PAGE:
As we brace for health care changes in the coming years, one particular trend that will negatively impact consumers' out-of-pocket costs is the use of co-insurance (instead of a co-pay) for expensive specialty medications. Many consumers are accustomed to paying flat insurance co-pay amounts for various tiers of medications, with the highest tier generally capped at a co-pay between $50 and $100. The trend toward co-insurance instead of co-pay will force consumers to pay a percentage of the drugs' cost rather than the flat co-pay amount.
According to a 2013 Kaiser Family Foundation/Health Research and Educational Trust Employer Health Benefits Survey, 25 percent of employers will have a four-tier drug program, and half of all employers will require you to pay co-insurance for the drugs in the fourth tier (specialty drugs). Many of these specialty drugs are among the most expensive on the market and cost thousands of dollars. When consumers have to pay a percentage of the actual price, rather than a capped co-pay, many people can no longer afford the medication.
Specialty drugs are used to treat complex conditions like cancer, chronic kidney failure, multiple sclerosis, organ transplants, HIV/AIDS and rheumatoid arthritis. Approximately 57 million Americans rely on these drugs to maintain their health, and it is disheartening to learn that many in the WeRx family are suffering because their medications have become too expensive as the result of the recent changes.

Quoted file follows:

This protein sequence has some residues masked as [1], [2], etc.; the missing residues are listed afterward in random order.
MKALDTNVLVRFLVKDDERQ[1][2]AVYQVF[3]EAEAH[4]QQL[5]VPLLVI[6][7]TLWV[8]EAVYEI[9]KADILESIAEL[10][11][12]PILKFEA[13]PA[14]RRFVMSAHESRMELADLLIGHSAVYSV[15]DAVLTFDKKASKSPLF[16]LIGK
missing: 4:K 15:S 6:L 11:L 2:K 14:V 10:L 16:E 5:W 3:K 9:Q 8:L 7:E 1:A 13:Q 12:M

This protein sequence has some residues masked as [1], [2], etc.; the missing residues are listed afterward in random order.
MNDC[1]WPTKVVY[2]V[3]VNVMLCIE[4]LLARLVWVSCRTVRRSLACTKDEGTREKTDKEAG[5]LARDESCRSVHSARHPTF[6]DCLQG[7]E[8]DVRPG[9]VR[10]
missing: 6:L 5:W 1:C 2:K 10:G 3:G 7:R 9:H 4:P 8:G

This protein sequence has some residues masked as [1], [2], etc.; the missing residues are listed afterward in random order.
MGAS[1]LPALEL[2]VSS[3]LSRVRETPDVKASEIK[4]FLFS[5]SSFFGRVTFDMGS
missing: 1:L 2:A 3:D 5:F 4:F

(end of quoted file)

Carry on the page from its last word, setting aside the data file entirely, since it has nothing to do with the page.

Furthermore, those who suffer from these conditions are stuck in the middle of a game of chicken between the pharmacy benefit managers (who set the co-pay and co-insurance prices consumers pay) and drug manufacturers. By moving to a co-insurance system, the pharmacy benefit managers are forcing consumers to make the choice between paying much more than they previously paid for the same drug or stopping the medication altogether.
Drug manufacturers, knowing that many consumers will no longer be able to afford their specialty medications, are accordingly forced to decide between keeping the prices high or reducing them. Many drug manufacturers have stepped up to the plate and created "co-pay cards" to cap the price of specialty drugs for consumers who can no longer afford their needed medications. However, these prices inevitably still exceed the insurance co-pay price that consumers were previously paying.
The goal of WeRx is to help individuals stay on their needed medications and navigate the system by promoting transparency in retail drug pricing. If you or a loved one cannot afford your medications, contact WeRx at http://werx.org/ or email@example.com for more information.
This post originally appeared on the WeRx blog on January 14, 2014.